How my 11-year-old nephew has almost 600 Instagram followers is beyond me.
While they attended a nearby summer camp, my 16-year-old niece and nephews, ranging from ages four to 11, stayed at my house. In the week I babysat them, I noticed how attached to their phones they were - still wet from swimming in the pool, my rugrats would run straight to their phones.
They were consumed by social media. The summer camp had a rule of no cellphones and it tore them up inside. My niece was even reprimanded for borrowing her friend’s phone, that she snuck in, to use Snapchat.
Society is filled with filters. We’re engulfed by the lives of others. Or by the lives we believe they live. We compare. We speculate. We reimagine our lives differently.
We start to feel jealous when we see that one person on yet another vacation. Our ovaries jump when we see a Facebook friend announce their pregnancy. We look down at our ringless finger when see a colleague post their curated engagement photos. We realize that we are nowhere near summertime fine when we stumble upon the hashtag #gymflow.
Through social media, we’re fixated on what others are doing. We’ve gone so far as to manufacture a world where people have to take “social media breaks” because they are so consumed by what others are sharing. We’ve become so connected that we’re disconnected. We’re scrolling so much that we’ve forgotten to live.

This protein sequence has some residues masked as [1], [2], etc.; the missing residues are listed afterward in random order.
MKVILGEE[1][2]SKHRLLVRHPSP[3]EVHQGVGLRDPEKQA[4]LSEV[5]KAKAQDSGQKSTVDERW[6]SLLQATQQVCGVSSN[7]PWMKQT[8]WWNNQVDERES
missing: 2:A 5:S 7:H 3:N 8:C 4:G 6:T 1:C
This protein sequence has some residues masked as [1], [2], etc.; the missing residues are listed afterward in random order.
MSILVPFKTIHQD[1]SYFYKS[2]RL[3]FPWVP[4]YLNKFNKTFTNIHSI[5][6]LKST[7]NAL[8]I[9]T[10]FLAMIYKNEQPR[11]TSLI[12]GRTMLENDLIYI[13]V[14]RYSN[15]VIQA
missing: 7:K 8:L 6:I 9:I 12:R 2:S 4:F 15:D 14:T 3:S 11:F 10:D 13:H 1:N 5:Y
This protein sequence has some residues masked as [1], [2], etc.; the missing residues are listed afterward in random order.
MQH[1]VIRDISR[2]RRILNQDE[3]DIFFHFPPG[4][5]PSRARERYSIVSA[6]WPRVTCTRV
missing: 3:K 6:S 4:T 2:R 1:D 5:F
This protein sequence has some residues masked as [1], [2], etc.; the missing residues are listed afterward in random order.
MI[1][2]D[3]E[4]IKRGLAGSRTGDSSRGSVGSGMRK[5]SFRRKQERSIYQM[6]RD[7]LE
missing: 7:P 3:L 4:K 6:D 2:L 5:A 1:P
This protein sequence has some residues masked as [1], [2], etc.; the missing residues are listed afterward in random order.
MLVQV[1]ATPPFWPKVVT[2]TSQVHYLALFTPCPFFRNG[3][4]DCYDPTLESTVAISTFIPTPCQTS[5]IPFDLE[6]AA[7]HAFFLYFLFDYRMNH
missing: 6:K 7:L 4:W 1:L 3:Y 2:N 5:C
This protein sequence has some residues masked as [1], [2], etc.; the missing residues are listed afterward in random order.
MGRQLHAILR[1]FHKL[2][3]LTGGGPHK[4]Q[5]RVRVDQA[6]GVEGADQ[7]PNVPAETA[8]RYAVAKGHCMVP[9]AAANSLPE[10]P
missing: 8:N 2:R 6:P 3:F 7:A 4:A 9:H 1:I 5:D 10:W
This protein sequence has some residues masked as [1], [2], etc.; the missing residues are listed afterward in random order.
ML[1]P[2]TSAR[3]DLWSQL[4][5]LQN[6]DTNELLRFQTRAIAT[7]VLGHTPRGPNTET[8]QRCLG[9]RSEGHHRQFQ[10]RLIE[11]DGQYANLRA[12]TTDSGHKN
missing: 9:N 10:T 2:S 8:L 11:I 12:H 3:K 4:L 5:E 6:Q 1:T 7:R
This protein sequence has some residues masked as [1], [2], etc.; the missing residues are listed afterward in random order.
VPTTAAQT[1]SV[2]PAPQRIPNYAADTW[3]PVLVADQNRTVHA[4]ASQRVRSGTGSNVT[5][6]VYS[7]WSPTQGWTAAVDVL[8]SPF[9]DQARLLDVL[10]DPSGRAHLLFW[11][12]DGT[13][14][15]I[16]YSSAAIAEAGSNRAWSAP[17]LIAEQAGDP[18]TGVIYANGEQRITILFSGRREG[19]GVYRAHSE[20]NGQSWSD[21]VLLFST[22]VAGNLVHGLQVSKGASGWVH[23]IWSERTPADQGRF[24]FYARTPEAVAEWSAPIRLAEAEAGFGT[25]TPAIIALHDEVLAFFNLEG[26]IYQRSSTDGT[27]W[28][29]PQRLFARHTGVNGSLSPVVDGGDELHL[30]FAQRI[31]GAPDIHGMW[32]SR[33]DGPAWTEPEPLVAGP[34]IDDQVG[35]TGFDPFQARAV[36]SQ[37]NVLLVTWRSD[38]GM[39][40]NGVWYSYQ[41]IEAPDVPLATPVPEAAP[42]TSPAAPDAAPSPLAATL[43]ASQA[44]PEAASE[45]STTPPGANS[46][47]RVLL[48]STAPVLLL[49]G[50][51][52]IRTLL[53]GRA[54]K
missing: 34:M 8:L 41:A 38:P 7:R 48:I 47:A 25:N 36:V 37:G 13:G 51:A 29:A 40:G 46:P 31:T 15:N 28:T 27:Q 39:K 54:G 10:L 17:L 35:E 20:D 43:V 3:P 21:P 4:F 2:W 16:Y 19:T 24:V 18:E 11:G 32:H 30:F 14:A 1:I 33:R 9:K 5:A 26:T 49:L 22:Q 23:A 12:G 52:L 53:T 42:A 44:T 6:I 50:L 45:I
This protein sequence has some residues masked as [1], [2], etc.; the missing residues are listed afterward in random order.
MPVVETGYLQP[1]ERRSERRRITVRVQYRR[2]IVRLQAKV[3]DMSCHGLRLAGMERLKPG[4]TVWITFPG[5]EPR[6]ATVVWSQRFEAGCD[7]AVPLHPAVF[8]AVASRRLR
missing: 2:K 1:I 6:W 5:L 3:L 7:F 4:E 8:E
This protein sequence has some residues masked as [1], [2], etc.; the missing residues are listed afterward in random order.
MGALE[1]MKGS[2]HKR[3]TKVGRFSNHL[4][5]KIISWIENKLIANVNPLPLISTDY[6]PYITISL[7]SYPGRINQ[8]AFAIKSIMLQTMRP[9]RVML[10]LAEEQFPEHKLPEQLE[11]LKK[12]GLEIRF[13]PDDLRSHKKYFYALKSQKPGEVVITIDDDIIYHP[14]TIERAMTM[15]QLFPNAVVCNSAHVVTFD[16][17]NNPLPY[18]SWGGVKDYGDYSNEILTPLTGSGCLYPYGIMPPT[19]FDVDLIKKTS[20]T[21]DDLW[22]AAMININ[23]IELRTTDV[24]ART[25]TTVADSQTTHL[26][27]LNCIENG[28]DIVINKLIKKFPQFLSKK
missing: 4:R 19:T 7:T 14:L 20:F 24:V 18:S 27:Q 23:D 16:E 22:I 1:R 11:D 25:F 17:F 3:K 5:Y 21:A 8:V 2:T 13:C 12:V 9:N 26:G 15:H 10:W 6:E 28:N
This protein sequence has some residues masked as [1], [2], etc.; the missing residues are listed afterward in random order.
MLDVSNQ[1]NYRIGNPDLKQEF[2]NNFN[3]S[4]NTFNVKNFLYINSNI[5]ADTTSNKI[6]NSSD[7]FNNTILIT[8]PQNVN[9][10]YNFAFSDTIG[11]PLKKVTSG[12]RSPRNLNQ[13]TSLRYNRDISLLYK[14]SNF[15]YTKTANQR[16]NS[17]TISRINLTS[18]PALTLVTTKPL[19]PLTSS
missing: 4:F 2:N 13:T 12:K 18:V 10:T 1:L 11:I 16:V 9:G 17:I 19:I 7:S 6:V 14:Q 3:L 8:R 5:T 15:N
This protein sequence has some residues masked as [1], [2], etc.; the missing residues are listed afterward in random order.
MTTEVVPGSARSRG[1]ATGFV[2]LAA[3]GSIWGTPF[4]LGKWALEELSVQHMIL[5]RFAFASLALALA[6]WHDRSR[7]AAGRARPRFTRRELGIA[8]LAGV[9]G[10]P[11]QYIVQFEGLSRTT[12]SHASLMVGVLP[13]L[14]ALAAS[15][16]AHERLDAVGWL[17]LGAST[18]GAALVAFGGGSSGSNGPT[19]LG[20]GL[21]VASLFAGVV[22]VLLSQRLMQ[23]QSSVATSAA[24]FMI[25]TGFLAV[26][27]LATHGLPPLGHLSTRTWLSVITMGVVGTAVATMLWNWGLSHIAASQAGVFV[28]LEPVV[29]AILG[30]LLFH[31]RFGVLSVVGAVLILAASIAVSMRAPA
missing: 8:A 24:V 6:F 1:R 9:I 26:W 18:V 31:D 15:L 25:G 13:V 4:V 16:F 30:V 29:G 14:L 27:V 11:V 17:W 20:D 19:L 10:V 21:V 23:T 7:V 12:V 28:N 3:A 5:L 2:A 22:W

Yet we remain glued to our phones. And it’s even harder as a creative - then we can compare our art and businesses, too.
Life is to be lived, especially as a creative. The goal isn’t to find things to post. It’s to document what you’re naturally doing. My motto: seek to be interested rather than interesting. If you are interested in learning, exploring, and growing, you’ll have things to post because you’re excited about what you’ve just learned or created. If you have interests that move your spirit, you’ll find yourself living more. You’ll love life. And you’ll be less interested in what others are doing.
This life is short and it will pass you by unless you take control of how you spend your time. It’s OK to be focused on a Friday as you work from home. Just do you already. Stop looking to the left and right and on your phone at others. Focus on what makes you happy and what kind of life you wish to create for yourself. Then go create it.
Take the time to listen to others when they speak, without glancing at your phone. Go for a walk, without your cell. Read a physical book. Explore your hood. Learn to cook. Listen to music from a vinyl record. Attend a concert without posting about it. Call a friend. Meet with a friend IRL.
Stop and smell the roses. It’s OK to create a dope online presence, but it’s even better to have meaningful relationships in real life. I’ve learned to make time for activities that require me to live in the moment, such as a massage, yoga, or running. Things that pull me away from brand building and help me savor each delicious moment of life. Netflix will be there. You can tweet later. You can post on Instagram later. You have a dope life to live. So go live it.